It’s actually really dangerous to go down a slide with your kid

Children sliding on laps are liable to break their legs.

It’s a familiar sight on any playground: A parent placing their small child on their lap before they glide down the slide together. You can almost hear the tyke screaming with glee.

Parents often do this because slides can seem especially dangerous for small children struggling with basic coordination. A toddler is less likely to topple from such heights if she’s within a parent’s firm grasp. And slides can get as hot as 200 degrees on a sweltering summer day—it’s better that the parent’s bum take the brunt of the burn than a toddler’s delicate skin. The problem, according to research presented on Monday at the American Academy of Pediatrics National Conference & Exhibition in Chicago, is that parents are actually making slides even riskier for their kids.

Lead by Dr. Charles Jennissen, a clinical professor and pediatric emergency medicine staff physician at the University of Iowa Carver College of Medicine, the research found that placing children (especially infants and toddlers) on adult laps increases the risk of injury to their lower leg, including broken bones.

“I’ve seen a lot of these injuries throughout my career, and I hadn’t seen anybody talk about this issue,” says Jennissen.

So Jennissen scoured the National Electronic Injury Surveillance System (NEISS), which collects injury data from emergency departments across the United States. He and his colleagues found that an estimated 352,698 children under the age of six were injured on slides in the U.S. from 2002 to 2015. Injuries were most common among kids from 12-23 months of age, and the most common injury (36 percent of them) were lower leg fractures.

To tease that out that data, the researchers looked at the accompanying “narrative” (notes recounting the incident that led to the injury) from 600 cases. Of those, 94 percent involved lower leg injuries. This is important, because that’s not how a kid falling off a slide solo would usually get hurt. If a child tumbles while climbing a slide’s ladder, she’s likely to injure her head or face—or her arms, if she reaches out to break her fall. If the injury happens while the slide is in progress, hands and faces are still the most logical injury site. A kid whipping forward off of the end (or falling off the side edge mid-slide, if he’s really unlucky) is still likely to go down on his head or arms.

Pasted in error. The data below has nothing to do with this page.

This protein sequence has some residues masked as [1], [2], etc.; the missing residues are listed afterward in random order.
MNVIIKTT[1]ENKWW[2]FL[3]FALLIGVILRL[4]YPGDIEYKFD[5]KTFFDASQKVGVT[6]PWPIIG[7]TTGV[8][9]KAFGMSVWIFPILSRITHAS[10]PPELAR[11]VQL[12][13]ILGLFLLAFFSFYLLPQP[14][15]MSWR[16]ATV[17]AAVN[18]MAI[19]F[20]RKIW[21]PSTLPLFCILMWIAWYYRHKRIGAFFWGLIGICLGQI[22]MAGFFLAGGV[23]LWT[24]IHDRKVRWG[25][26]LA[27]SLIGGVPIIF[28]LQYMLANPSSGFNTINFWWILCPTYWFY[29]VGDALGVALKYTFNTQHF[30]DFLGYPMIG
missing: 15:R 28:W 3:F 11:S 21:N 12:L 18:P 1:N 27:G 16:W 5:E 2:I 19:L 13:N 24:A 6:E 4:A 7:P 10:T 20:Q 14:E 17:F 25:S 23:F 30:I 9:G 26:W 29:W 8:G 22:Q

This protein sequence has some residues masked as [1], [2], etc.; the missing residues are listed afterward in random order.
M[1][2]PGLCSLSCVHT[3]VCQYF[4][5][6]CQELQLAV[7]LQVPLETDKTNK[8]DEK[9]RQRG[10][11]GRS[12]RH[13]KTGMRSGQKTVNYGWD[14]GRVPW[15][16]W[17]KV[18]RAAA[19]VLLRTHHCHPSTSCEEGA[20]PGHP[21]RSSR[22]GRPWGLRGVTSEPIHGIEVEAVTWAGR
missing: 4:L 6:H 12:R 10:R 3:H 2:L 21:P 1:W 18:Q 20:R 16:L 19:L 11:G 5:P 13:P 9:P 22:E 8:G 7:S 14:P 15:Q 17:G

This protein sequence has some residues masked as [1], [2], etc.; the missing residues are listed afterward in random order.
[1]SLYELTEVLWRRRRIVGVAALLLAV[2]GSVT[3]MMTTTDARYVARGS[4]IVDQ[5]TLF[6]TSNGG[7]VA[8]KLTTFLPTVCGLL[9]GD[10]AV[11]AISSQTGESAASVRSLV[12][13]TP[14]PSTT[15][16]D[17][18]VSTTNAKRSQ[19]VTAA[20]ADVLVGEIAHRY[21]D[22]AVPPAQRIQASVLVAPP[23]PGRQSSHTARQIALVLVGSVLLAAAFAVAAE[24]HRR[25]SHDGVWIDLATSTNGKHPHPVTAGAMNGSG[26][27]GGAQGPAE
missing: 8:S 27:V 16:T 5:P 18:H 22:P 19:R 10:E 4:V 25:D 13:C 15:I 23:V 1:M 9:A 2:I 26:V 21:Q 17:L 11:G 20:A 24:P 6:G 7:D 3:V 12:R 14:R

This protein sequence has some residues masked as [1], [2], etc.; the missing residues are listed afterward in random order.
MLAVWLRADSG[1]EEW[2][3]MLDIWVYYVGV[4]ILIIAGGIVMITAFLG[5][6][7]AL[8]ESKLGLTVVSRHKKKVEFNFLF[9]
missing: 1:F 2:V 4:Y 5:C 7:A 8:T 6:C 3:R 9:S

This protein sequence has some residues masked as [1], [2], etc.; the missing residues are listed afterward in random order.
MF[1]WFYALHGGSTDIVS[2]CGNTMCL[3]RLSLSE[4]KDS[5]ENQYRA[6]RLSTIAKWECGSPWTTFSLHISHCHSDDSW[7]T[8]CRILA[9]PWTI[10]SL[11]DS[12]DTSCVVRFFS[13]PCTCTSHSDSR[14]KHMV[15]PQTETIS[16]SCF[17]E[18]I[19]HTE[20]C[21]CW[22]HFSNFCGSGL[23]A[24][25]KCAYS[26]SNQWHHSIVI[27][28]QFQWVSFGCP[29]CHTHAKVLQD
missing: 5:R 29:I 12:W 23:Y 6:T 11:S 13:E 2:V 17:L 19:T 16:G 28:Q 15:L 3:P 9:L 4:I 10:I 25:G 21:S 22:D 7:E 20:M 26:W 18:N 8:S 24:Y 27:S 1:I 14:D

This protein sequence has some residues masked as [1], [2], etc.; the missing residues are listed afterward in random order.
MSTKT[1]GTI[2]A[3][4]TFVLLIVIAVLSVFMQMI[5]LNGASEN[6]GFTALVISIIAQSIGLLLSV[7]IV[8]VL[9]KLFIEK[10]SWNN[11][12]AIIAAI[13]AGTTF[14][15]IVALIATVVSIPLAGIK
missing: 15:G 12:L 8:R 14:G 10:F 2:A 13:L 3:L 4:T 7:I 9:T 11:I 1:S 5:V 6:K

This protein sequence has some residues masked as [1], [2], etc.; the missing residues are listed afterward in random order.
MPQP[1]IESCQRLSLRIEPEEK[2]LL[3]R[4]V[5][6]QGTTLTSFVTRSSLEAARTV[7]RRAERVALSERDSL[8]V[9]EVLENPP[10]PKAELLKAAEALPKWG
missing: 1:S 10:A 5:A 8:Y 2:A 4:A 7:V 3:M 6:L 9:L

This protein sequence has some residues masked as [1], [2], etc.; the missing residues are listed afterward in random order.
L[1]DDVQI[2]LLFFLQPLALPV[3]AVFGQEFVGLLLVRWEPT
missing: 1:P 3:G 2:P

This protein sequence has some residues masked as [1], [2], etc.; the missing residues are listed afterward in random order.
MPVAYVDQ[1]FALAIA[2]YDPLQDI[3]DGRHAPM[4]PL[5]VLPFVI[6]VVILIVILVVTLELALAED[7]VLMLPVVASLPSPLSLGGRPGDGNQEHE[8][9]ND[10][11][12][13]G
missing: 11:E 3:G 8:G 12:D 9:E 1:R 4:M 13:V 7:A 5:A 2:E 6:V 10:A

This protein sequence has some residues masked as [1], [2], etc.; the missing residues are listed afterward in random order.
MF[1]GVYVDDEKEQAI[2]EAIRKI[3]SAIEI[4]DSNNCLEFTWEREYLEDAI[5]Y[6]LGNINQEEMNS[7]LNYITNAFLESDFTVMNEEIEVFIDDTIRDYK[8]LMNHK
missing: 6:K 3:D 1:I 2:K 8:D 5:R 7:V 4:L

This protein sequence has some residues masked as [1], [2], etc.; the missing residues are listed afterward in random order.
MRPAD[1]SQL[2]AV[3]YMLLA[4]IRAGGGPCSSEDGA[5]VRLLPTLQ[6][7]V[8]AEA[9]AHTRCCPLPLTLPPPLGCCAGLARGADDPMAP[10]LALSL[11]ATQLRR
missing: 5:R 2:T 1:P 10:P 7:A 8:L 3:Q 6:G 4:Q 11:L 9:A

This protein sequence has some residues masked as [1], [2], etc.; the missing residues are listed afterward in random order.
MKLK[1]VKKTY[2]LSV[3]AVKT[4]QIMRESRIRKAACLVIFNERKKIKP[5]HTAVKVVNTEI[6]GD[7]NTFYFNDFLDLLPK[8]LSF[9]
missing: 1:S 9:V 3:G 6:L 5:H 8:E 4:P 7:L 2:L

The fact that so many kids are getting lower leg injuries—and that those injuries seem to get less common as kids get older—suggests something else is at play.

“If you look at 1 to 11 month olds, 82 percent of their injuries were to their lower extremities,” says Jennissen. “If you look at between 12 to 18 months old, 67.5 percent were of their lower extremities.” That falls to less than 30 percent for two years olds, and below 15 percent for three year olds.

Jennissen thinks that the most likely way for a child to injure their legs on a slide is for them to catch their feet along the edge. This, of course, also happens when kids go down slides by themselves. But when they’re sliding solo, they aren’t going fast enough or carrying enough body weight to hurt themselves. When they’re sitting on an adult’s lap and their foot gets caught, they have the added momentum of an adult body wrenching their tiny leg backwards.

“We think a lot of these lower extremity injuries are because they’re on the lap,” says Jennissen. “We don’t know that for sure, because the narrative doesn’t say that. But from my experience, and the data that suggests it, we think almost all of these are kids are on the lap.”

Jennissen isn’t arguing that you should never go down the slide with your kid—he admits that it’s fun and that he’s done it with his own kids—but he thinks adults should be aware of the risks.

“The safest thing is not to go down the slide with an infant or toddler on your lap,” says Jennissen. “But if they do so, parents really need to use extreme caution. You really need to make sure that you’re watching and controlling the child’s lower extremities so they don’t catch on the side of the slide.”